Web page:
Look before you jump into the cloud

Sponsored By: Rogers

The benefits of moving to a cloud computing hosting provider can be enticing – a more resilient IT infrastructure, moving the expense from your capital expenditure budget to your operating expenditure budget and freeing up IT resources to focus on more strategic initiatives, to name just three.

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However, as with any new IT initiative, it’s important to look before you leap. The cloud may not be right for every part of your IT infrastructure, and not every cloud service provider is created equally. Before you sign on the dotted line, carefully consider which of your applications are right for the cloud, and make sure you ask the right questions of your potential hosting partner.

Consider if the cloud is right for you

There’s a lot of buzz around cloud computing, but that doesn’t necessarily mean that it’s right for you. There may be some workloads and applications that, for reasons from compliance to peace of mind, it makes more sense to keep in house. Conduct a careful inventory of your IT infrastructure, and carefully consider what you can outsource and what should stay home – Rogers has a professional services group that can help you make this evaluation.

Among the things to consider are if your application usage patterns are predictable – the more predictable, the better suited to the cloud. Even if they can be unpredictable, carrying workloads can be something a service provider can handle better than you, given their dedicated resources and expertise. Do you need a global presence for these applications – if so, make sure your potential provider is equipped to handle it. If you have applications that need access to services within your secure network, would moving the application to the cloud raise complications? Can the hosted model meet your security and regulatory requirements? And does business agility gained justify the disruption to your users and operations that will come with the transition?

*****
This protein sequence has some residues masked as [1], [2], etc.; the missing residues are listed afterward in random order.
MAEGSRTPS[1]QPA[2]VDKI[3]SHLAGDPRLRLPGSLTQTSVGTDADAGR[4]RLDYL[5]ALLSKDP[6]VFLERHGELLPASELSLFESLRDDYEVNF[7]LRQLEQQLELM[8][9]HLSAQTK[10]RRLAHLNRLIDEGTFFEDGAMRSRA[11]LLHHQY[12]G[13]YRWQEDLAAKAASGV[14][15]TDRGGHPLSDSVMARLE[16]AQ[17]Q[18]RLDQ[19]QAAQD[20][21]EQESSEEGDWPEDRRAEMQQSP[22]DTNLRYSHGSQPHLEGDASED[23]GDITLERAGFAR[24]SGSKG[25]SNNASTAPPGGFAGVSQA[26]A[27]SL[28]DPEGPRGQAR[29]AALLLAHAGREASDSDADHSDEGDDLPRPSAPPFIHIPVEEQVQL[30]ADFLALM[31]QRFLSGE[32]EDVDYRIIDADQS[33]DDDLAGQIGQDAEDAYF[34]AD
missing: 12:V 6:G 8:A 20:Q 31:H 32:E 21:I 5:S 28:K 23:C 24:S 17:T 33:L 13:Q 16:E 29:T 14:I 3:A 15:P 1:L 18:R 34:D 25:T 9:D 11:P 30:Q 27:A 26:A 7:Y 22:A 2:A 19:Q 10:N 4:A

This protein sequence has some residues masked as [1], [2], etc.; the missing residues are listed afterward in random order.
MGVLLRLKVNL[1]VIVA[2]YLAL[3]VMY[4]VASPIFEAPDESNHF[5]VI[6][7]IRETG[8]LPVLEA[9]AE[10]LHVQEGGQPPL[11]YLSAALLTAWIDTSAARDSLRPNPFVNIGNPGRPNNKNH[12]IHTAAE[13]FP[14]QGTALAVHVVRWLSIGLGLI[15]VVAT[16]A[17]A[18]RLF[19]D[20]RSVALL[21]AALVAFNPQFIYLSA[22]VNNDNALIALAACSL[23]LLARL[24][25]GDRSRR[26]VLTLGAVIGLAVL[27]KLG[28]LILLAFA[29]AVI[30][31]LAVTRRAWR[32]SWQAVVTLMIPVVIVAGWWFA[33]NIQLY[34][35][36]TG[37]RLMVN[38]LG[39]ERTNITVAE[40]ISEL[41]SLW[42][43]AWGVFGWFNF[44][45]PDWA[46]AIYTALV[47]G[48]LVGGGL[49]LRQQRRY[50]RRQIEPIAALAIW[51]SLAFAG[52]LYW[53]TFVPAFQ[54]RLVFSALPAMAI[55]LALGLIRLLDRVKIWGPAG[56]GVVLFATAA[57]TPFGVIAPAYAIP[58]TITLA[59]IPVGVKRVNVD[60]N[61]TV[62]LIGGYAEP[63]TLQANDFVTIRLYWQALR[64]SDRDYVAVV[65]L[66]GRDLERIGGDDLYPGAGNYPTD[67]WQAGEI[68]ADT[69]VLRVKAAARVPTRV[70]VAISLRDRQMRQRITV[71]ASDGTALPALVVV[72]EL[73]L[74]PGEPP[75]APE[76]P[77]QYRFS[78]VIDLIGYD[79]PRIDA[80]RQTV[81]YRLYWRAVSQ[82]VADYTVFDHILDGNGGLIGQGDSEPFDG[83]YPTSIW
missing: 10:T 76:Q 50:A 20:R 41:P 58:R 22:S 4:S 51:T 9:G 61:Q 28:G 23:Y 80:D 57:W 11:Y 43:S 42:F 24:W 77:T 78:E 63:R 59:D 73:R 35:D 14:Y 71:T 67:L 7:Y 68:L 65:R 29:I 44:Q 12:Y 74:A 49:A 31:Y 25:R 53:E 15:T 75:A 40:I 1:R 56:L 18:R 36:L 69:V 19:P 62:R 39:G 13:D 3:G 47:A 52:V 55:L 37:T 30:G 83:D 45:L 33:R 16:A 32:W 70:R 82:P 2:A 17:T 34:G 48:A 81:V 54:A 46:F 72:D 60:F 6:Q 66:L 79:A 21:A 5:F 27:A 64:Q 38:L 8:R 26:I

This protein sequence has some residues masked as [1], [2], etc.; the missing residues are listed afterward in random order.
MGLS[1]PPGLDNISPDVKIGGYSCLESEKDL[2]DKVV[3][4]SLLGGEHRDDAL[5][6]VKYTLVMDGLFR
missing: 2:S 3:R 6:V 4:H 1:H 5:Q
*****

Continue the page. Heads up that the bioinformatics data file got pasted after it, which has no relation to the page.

Be sure you’re confident in the answers to these questions before you go shopping and sit down to talk turkey with your cloud service provider to be.

Key questions for your cloud service provider to be

Handing over the keys to your business critical systems is not a decision to be taken lightly, so make sure you do your homework and ask some key questions before you sign a contract.

  • Take a careful look at the service level agreement (SLA) and consider if it meets your needs. The proposed SLA won’t be written in stone; it can usually be adjusted upwards — if you’re willing to pay more.
  • Make sure your contract spells out data residency, particularly if you’re in a regulated industry with compliance requirements. Ensure your service provider is transparent about where their data centres are located and where your data will reside and, if necessary, have this included in the contract.
  • The day you decide to move to the cloud should be the day you begin to plan for leaving the cloud. What are the mechanisms for an early termination of the contract, and what are the service provider’s responsibilities and timelines for returning your data to you when the contract comes to an end? This should all be made clear
  • You’re covered if you want to leave, but what if the service provider wants to leave you? Ensure the grounds for early termination are spelled out. Not paying your bill is an obvious one, but other grounds could include breaching acceptable use policies or third-party complaints over intellectual property violations.
  • Ask what level of operational transparency they offer. It’s not enough just to know if the service is up or down. Be sure your service provider will provide you visibility into performance and change management, monitoring and operational management and service-level data integration, to name just a few.

As long as you do your homework and ask the right questions going in – and a quality cloud service provider will be more than willing to address all your concerns — your cloud hosting relationship should be a long and successful one for both parties.


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Jim Love, Chief Content Officer, IT World Canada

Sponsored By: Rogers

Jeff Jedras
Jeff Jedras
Jeff Jedras is a technology journalist with IT World Canada and a member of the IT Business team. He began his career in technology journalism in the late 1990s, covering the Ottawa technology sector for Silicon Valley North and the Ottawa Business Journal. He later covered the technology scene in Vancouver before joining IT World Canada in Toronto in 2005, covering enterprise IT for ComputerWorld Canada and the channel for Computer Dealer News. His writing has also appeared in the Vancouver Sun & the Ottawa Citizen.